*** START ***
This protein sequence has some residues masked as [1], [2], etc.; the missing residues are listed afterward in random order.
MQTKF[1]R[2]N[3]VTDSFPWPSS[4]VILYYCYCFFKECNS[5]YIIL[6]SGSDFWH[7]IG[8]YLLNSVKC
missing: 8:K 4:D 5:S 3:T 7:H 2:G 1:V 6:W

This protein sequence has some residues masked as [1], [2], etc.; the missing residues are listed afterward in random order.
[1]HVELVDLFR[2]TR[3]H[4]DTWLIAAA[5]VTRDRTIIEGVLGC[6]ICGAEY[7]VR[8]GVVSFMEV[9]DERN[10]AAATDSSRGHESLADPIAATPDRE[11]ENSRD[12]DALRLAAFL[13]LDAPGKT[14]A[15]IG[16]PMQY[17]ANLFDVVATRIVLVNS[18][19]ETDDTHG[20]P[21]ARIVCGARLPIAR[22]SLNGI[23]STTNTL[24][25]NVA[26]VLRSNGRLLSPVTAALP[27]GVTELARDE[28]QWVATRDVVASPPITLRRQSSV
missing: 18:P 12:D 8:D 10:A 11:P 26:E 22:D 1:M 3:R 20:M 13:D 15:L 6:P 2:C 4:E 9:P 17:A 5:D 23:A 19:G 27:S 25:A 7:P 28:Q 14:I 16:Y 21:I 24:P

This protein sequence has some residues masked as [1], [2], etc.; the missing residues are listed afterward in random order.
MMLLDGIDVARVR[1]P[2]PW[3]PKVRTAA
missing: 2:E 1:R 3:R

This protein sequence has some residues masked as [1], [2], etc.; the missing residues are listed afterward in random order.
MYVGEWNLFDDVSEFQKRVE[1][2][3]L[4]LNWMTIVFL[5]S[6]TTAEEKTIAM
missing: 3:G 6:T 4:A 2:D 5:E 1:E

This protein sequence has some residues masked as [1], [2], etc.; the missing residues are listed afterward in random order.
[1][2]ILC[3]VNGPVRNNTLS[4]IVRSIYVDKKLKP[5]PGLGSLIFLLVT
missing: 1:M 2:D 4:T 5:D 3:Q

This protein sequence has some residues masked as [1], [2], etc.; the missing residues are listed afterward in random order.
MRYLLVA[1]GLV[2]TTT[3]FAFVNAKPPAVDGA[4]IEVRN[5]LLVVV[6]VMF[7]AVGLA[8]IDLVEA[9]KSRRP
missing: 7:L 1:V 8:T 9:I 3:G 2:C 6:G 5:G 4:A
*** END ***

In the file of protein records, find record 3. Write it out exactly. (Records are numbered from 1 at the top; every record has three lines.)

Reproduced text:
This protein sequence has some residues masked as [1], [2], etc.; the missing residues are listed afterward in random order.
MMLLDGIDVARVR[1]P[2]PW[3]PKVRTAA
missing: 2:E 1:R 3:R